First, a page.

17 Feb 2022

Government launches Te Mahere Whai Mahi Māori strategy

2:16 pm on 17 February 2022

The government has launched a strategy aimed at getting more Māori into jobs, education and training.

Social Development and Employment Minister Carmel Sepuloni speaks about the Reactivating Tāmaki Makaurau Auckland package.

Minister of Social Development Carmel Sepuloni. Photo: RNZ / Marika Khabazi

It involves a series of medium- and long-term goals, which Minister of Social Development Carmel Sepuloni says will ensure Māori have the skills and knowledge to both lead and excel.

The plan - called Te Mahere Whai Mahi Māori - involves a range of targets and strategies which involve empowering iwi and hapū to create more high-skilled jobs for whānau.

Ultimately, Sepuloni said it would involve training more rangatahi, as well as tackling disparities and discrimination in existing workplaces.

"This really is about addressing those persistent gaps that have existed," she told a Zoom hui on Thursday.

"At the moment [the] unemployment rate for New Zealand is 3.2 percent, the lowest since 1986, but it's seven percent for Māori. Pay disparities, they continue to exist. All of those are things we are looking to address."

Sepuloni described it as a plan underpinned by three pou.

The first would be to ensure Māori - rangatahi and pakeke - can get the skills and knowledge they need. Second would see moves to create better conditions for kaimahi, and workplaces that are free of discrimination. The third would be to empower iwi, hapū and other Māori, she said.

Māori development minister Willie Jackson said it was a vital plan for all New Zealand.

With the Māori labour force growing five times faster than that of non-Māori, improving the situation for Māori was vital to the growth of the national economy.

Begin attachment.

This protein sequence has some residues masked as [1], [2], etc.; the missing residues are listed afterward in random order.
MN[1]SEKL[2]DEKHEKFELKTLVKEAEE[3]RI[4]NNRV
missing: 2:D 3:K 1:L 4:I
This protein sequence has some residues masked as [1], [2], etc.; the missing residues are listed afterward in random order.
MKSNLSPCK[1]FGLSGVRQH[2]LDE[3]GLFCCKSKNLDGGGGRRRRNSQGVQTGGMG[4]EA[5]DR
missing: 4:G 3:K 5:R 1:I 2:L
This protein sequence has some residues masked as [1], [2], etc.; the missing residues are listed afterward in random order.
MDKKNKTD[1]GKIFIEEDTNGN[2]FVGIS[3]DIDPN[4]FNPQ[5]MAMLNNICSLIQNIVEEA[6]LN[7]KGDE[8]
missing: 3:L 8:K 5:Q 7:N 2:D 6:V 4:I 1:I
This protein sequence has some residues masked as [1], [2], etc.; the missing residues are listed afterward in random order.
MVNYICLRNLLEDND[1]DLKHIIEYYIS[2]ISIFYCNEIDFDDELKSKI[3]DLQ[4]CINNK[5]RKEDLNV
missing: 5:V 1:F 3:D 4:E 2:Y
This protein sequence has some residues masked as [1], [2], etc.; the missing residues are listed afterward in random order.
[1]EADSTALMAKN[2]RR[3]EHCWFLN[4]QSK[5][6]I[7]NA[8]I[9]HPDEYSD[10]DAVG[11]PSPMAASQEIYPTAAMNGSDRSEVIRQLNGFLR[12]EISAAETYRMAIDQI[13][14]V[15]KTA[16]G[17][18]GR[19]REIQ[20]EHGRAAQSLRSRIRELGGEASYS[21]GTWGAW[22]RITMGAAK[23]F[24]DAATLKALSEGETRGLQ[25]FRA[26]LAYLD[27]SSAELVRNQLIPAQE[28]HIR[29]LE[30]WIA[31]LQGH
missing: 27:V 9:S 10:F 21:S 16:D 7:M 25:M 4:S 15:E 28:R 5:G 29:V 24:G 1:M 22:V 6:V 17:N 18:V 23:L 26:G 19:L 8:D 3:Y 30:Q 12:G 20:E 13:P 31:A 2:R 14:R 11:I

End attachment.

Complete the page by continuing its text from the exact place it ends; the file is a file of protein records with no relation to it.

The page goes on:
"We've got a young Māori population, Māori making up a much bigger part of our economy. We know that there are over 10,000 economically significant Māori-owned businesses, and the Māori asset base is approaching 70 billion [dollars] and has grown about 10 percent a year for the past decade, much faster than the overall economy," Jackson told the same hui.

The challenge, he said, was getting that to flow to the coalface, so it could improve the lives of whānau.

"That remains a challenge for us," Jackson said. Māori employed three times as many Māori as non-Māori employers, he said.

"We have to be courageous, we have to look at different ways."

Also on Thursday, Sepuloni celebrated a milestone of 10,000 Māori being supported into jobs through the Mana in Mahi, He Poutama Rangatahi, Apprenticeship Boost, Māori Trades and Training, and Flexi-Wage schemes.

Rangatahi jobs milestone

He Poutama Rangatahi alone had supported 3133 rangatahi into employment, education and training since 2018, she said.

An extra $14.2m in funding would be added to the programme through 11 community providers to help get 967 more rangatahi into education, training and employment.

Māori had historically not been able to access the level of training and education that others had and the extra funding was aimed at addressing that, Sepuloni said.

"They've made it very clear that they want to have that kind of support so that they're uplifted to get into the kinds of jobs they want ... it's about being able to put food on the table, get into employment and have a happy life.

"Much of this has been informed by young people and I think that's been really important."

"We've heard the stories, we've seen the results, so we're investing in something that has proven to be effective."

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